Ruck, C.A.P. (1976) ‘On the sacred names of Iamos and Ion: ethnobotanical referents in the hero’s parentage’, Classical journal, 71 (3), pp. 235-252.

Ruck, C.A.P. (1976) ‘On the sacred names of Iamos and Ion: ethnobotanical referents in the hero’s parentage’, Classical journal, 71 (3), pp. 235-252.

Ruck, C.A.P. (1978) ‘Documentation’, in Wasson, R.G., Hofmann, A. and Ruck, C.A.P. The road to Eleusis: unveiling the secret of the mysteries. New York: Harcourt Brace Jovanovich, reprinted 1998, 2008, p.p. 85-136.

Ruck, C.A.P. (1986) ‘The wild and the cultivated: wine in Euripides’ Bacchae’, in Wasson, R.G., Kramrisch, S., Ott, J. and Ruck, C.A.P. Persephone’s quest: entheogens and the origins of religion. New Haven: Yale University Press, p.p. 179-223.

Ruck, C.A.P. (1986) “The Wild and the Cultivated: Wine in Euripides’ Bacchae’, in Wasson, R.G., Kramrisch, S., Ott, J. and Ruck, C.A.P. Persephone’s quest: entheogens and the origins of religion. New Haven: Yale University Press, p.p. 178-223.

Ruck, C.A.P. (2014) ‘Aristophanes’ parody of Socrates as a pothead and the Spartan warrior cult of the wolf’, in Ellens, J.H. (ed.), Seeking the sacred with psychoactive sacraments: chemical paths to spirituality and God, vol. 1, history and practices. Santa Barbara: ABC-CLIO, p.p. 75-91.

Ruck, C.A.P. (2017b) The great gods of Samothrace and the cult of the little people. Berkeley, CA: Regent Press.

Ruck, C.A.P. (2017c) ‘Cannabis, caves, and plays’, in Estren, M.J.  (ed.), One toke to God: the entheogenic spirituality of cannabis. Malibu: Cannabis Spiritual Center, p.p. 27-32.

Ruck, C.A.P. (2018b) ‘The lady who served the mystery potion: the Eleusinian sacrament personified’, in Baldini, C.  (ed.), Women and Entheogens (Rochester, VT: Inner Traditions.

Ruck, C.A.P. and Larner, R. (2013) ‘Virgil's edible tables’, in Rush, J.A.  (ed.), Entheogens and the development of culture: the anthropology and neurobiology of ecstatic experience. Berkeley: Atlantic Books, p.p. 387-449.

Ruck, C.A.P. and Staples, B.D. (1994) The world of classical myth; gods and goddesses, heroines and heroes. Durham: Carolina Academic Press.

Ruck, C.A.P., ed. (2017a) Dionysus in Thrace: ancient entheogenic themes in the mythology and archaeology of Northern Greece, Bulgaria, and Turkey. Berkeley, CA: Regent Press.

Ruck, C.A.P., Hoffman, M.A. and González Celdrán, J.A. (2011) Mushrooms, myth, and Mithras: the drug cult that civilized Europe. San Francisco, CA: City Lights Books.

Ruck, C.A.P., Staples, B.D., González Celdrán, J.A. and Hoffman, M.A. (2007) The hidden world: survival of pagan shamanic themes in European fairytales. Durham, NC: Carolina Academic Press.

Scigliano, E. (2005) Michelangelo’s mountain: the quest for perfection in the marble quarries of Carrara. New York: Simon and Schuster.

Singer, C.  (1927) ‘The herbal in antiquity and its transmission to later ages’, The journal of Hellenic studies, 47 (1), p.p. 1-52, llus. p. 16, fig. 12, naturalistic drawing of the first or second century CE, redrawn for the Vienna Dioscorides made for Julia Anicia.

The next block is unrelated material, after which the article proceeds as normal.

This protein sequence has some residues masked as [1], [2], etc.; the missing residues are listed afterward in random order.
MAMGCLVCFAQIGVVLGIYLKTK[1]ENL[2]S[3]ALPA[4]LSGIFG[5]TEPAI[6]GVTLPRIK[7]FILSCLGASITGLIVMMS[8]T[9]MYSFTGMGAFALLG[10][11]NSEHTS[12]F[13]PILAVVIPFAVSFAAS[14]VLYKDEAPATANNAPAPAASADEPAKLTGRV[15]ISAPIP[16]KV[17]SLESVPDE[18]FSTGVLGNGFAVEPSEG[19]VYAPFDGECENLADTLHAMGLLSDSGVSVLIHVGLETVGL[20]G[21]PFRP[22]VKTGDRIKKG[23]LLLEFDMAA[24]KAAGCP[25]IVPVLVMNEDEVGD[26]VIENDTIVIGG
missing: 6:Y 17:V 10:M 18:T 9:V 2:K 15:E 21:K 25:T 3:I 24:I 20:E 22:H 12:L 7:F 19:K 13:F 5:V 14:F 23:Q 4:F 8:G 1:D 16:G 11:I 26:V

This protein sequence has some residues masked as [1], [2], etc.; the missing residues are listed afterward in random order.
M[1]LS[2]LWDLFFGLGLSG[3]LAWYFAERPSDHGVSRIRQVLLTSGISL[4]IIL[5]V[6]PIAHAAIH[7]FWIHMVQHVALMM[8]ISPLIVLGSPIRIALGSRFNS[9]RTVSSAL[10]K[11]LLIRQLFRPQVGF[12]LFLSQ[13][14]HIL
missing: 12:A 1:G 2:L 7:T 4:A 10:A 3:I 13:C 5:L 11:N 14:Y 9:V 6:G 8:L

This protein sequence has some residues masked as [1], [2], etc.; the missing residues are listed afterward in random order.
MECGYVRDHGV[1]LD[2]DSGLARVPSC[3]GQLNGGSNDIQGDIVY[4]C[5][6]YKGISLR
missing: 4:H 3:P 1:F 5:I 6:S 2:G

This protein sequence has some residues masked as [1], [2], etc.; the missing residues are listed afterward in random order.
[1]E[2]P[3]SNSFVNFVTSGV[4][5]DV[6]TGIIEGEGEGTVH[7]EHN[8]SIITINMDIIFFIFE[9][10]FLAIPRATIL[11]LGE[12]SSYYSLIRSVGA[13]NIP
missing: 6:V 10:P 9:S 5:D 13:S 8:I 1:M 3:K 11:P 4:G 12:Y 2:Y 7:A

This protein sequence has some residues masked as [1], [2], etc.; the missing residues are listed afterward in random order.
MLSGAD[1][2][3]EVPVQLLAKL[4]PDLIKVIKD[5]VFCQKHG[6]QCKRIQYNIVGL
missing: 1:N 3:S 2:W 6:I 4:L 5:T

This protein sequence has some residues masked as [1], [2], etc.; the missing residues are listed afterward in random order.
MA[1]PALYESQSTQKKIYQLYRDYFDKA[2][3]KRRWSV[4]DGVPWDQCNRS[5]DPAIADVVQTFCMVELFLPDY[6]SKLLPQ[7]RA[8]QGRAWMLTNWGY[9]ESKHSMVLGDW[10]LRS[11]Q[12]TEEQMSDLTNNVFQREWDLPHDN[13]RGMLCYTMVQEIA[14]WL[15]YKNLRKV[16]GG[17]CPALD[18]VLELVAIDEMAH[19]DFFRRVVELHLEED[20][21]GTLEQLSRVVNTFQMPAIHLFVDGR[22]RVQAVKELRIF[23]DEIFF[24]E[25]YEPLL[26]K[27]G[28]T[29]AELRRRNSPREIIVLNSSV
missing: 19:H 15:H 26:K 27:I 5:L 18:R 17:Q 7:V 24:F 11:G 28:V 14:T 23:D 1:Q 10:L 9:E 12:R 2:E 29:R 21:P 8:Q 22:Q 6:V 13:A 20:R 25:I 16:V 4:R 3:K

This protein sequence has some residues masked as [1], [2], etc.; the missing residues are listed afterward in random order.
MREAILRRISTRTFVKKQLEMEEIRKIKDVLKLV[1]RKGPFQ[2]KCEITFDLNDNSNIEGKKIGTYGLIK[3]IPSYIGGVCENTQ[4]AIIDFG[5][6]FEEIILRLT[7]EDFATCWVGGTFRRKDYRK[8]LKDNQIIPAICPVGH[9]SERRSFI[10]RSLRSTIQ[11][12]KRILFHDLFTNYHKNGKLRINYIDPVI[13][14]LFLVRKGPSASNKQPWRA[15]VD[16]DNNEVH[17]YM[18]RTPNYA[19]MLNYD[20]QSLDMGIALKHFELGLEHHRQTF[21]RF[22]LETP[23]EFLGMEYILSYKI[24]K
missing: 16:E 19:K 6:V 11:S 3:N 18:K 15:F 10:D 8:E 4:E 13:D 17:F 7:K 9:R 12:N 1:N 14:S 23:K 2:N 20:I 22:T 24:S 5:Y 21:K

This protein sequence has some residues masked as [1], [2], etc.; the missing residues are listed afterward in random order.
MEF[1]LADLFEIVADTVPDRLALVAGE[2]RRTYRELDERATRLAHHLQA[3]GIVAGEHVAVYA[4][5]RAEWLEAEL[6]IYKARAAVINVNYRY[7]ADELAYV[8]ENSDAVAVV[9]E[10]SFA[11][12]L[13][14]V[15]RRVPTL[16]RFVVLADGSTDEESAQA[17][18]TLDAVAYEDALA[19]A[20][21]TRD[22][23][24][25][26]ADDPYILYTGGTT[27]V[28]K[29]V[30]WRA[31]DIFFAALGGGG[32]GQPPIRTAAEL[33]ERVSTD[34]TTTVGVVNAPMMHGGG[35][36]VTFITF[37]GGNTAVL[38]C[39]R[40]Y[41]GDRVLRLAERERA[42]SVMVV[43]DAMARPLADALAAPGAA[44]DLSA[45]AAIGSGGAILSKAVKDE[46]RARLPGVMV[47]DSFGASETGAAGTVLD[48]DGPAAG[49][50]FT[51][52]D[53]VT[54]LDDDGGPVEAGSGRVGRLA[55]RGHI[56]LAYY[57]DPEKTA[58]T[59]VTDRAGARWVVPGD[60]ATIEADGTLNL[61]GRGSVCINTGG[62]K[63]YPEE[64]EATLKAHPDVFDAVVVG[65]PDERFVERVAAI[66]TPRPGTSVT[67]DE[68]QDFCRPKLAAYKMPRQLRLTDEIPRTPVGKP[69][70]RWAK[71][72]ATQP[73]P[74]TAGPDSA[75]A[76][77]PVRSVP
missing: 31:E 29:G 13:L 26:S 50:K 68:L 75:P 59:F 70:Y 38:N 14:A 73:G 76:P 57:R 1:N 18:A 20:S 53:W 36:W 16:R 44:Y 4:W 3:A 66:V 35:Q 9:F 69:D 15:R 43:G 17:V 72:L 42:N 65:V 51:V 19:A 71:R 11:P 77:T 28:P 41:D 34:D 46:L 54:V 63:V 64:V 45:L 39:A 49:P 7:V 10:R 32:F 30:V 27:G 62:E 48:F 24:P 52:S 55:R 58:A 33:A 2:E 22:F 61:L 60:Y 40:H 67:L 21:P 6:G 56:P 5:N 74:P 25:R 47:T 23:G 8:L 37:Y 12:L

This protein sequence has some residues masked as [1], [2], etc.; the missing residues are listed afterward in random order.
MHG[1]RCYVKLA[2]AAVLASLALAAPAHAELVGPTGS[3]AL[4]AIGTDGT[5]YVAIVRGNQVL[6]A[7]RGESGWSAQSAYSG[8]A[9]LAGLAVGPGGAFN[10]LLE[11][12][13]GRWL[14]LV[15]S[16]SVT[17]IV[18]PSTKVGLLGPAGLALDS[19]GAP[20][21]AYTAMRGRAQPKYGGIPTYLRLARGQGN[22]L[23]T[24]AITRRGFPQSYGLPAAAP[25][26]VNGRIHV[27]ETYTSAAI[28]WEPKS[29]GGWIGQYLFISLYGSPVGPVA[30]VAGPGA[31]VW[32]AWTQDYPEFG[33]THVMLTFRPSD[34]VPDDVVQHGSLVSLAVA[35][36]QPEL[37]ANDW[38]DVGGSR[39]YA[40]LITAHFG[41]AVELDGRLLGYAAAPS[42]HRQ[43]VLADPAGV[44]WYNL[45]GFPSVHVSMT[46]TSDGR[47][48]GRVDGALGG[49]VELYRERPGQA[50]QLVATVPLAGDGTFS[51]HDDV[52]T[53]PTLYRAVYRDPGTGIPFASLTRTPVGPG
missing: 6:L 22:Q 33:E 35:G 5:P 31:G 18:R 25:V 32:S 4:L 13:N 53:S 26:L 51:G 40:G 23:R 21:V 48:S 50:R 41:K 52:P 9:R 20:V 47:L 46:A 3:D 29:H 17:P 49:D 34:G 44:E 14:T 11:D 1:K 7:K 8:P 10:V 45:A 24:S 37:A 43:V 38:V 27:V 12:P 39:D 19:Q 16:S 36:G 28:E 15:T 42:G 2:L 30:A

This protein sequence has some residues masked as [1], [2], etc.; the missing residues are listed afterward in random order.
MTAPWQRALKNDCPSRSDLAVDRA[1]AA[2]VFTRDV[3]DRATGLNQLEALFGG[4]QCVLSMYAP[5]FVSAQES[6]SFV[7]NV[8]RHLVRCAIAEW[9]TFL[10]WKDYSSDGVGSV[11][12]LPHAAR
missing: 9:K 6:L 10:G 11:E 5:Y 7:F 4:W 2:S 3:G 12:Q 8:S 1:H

Tanner, L. (2018) Chicago (AP), August 26, 2018, “Mind-altering breast milk? New pot study poses that question.”

Topovov, V.N. (1985) ‘On the semiotics of mythological conceptions about mushrooms’, Semiotica, 53 (4), translated from the Russian by Stephen Rudy, p.p. 295-357.

Tyldesley, J. (2010) Myths and legends of ancient Egypt. London: Allen Lane, Penguin Books.

Valentina Pavlovna Wasson and R. Gordon Wasson, Mushrooms, Russia, and History (New York, NY: Pantheon Books, 1957.

Vermeulen, R. (2015) Natural grazing: practices in the rewilding of cattle and horses rewilding Europe. Available at https://rewildingeurope.com/app/uploads/2015/07/Natural-grazing-%E2%80%93-Practices-in-the-rewilding-of-cattle-and-horses.pdf (Accessed 28 January 2019).

Wasson, R.G.  (1986) “Lightningbolt and Mushrooms’, in Wasson, R.G., Kramrisch, S., Ott, J. and Ruck, C.A.P. Persephone’s quest: entheogens and the origins of religion. New Haven: Yale University Press, p.p. 83-94.

Wasson, R.G. (1980) The wondrous mushroom: mycolatry in Mesoamerica. New York: McGraw-Hill Book Company.

Wasson, R.G. (1986) ‘The last meal of the Buddha’,  in Wasson, R.G., Kramrisch, S., Ott, J. and Ruck, C.A.P. Persephone’s quest: entheogens and the origins of religion. New Haven: Yale University Press, p.p. 117-139.

Wasson, R.G., Hofmann, A. and Ruck, C.A.P (1978) The road to Eleusis: unveiling the secret of the mysteries. New York, NY: Harcourt Brace Jovanovich, reprinted 1998, 2008.

Werness, H.B. (2006) The continuum encyclopedia of animal symbolism in art. New York and London: Continuum.

Wilson, P.L. (1999) Ploughing the clouds: the search for Irish soma. San Francisco: City Lights.

Wiseman, J. (1998) ‘Rethinking the halls of Hades’, Archaeology, 51 (3), p.p. 12-18.